Bitcoin payments on the Lightning network are built for speed, but using the service is not as intuitive for the masses; despite huge improvements in UX and wallets doing great work onboarding users, the process is still rather clunky.
For example, if you would like to request a payment from a user, you would need to create an invoice that looks something like this,
Send it over to the user, and they would need to paste it into their wallet to route the payment; now you can see with long strings of text how offputting it can be to the average user and, worse, it gives them so much room to make a mistake. Mistakes make for frustrated users, and frustrated users tend to shy away from the technology, and that’s not how you build towards bitcoin adoption.
Thankfully there are new methods of sending and receiving Lightning payments in the work that set a standard which makes it easy for users to send and receive payments without needing to deal with cumbersome address formats.
Lightning addresses make the need for long strings of text and having to generate invoices manually a thing of the past.
When you use a Lightning address, the funds still head towards the same destination, but the address you see is easy to copy, paste, type and comprehend. Fundamentally, it makes Bitcoin navigation as intuitive as email itself, which everyone should know how to use in 2022, right?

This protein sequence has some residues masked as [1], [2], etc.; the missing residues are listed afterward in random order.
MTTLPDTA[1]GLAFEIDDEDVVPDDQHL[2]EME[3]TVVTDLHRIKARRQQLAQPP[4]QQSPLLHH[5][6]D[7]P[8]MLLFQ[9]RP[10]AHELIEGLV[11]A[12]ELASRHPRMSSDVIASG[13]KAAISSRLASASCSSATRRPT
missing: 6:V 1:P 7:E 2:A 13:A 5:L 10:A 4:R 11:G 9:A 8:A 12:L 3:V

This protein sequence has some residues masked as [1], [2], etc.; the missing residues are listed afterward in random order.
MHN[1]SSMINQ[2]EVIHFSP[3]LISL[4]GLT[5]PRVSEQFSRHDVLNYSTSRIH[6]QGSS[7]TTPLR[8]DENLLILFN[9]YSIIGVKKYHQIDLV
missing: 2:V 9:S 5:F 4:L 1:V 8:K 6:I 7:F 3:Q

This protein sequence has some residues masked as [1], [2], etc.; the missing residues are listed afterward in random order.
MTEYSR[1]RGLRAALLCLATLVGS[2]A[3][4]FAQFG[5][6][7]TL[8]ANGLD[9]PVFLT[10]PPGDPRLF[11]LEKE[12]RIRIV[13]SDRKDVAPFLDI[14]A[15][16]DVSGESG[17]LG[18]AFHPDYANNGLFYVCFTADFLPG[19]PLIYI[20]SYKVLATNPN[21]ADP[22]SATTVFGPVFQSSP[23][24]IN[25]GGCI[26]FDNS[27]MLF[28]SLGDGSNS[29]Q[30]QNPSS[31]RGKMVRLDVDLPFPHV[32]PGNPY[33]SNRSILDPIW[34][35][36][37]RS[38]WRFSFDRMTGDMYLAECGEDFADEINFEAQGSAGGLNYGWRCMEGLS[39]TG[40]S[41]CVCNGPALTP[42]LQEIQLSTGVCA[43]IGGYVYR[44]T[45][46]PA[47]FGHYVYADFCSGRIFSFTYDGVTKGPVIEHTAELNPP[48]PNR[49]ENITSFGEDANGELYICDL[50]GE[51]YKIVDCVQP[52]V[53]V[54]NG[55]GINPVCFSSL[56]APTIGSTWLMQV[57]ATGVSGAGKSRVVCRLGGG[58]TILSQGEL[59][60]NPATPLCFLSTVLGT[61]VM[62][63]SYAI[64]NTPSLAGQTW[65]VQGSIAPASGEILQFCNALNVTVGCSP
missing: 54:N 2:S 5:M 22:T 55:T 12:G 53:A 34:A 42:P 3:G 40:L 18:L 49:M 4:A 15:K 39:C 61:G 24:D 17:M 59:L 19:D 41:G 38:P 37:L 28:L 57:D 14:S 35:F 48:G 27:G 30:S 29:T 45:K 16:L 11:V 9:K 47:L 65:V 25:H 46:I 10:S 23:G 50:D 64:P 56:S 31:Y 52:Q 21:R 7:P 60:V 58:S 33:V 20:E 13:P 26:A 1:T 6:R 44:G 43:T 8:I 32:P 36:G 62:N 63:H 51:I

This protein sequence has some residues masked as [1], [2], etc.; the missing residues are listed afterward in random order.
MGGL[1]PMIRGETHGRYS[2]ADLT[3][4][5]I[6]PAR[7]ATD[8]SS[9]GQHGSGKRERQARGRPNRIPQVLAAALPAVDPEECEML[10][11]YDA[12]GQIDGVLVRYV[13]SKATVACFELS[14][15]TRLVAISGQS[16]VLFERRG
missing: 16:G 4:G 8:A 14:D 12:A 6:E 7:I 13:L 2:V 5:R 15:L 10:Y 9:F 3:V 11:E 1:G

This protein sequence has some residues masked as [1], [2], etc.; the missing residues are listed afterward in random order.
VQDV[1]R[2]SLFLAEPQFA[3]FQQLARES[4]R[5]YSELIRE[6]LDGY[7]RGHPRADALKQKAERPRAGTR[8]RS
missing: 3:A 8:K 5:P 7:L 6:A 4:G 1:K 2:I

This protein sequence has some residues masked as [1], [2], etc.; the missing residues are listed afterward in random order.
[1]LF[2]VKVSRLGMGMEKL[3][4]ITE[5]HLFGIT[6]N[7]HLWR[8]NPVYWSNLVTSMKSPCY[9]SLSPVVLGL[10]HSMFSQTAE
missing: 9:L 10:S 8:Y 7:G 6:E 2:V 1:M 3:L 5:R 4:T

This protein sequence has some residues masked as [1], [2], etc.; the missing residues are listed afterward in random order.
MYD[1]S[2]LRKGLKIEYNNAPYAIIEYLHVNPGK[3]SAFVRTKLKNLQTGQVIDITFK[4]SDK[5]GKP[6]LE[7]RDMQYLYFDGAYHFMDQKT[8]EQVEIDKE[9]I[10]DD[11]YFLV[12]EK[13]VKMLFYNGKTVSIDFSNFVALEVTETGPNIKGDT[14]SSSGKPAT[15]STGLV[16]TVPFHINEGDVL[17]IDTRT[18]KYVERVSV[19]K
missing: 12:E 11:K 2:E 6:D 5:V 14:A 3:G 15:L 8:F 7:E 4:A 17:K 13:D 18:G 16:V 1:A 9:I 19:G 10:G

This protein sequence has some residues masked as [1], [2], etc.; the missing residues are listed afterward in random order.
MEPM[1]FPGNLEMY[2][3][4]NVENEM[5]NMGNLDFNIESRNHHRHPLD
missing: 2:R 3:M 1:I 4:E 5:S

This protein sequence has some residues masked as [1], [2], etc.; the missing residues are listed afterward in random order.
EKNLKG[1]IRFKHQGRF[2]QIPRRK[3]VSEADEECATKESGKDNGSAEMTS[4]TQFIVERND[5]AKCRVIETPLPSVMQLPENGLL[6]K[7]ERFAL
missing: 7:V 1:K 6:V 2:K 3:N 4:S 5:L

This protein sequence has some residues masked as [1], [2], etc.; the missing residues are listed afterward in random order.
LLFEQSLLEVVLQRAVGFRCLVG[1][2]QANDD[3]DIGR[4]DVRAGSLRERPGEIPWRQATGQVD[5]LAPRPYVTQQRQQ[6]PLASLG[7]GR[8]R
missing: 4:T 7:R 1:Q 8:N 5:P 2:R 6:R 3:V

What is a lightning address?
A Lightning Address is an internet identifier for a wallet, but it looks like an email address. The Lightning Address protocol can be used by everyone to send money like they do messages with emails. Since it looks like an email address, it is easy to share and remember. A user can connect their own exchange wallet, Lightning wallet or Lightning node to a Lightning address and receive sats directly in their private wallet.
To give you an example of what a Lightning address looks like, here are two examples we’ve created using third-party services. One Lightning Address was created using a custodial exchange in CoinCorner, while the other was created using a browser extension wallet called Alby connected to our node.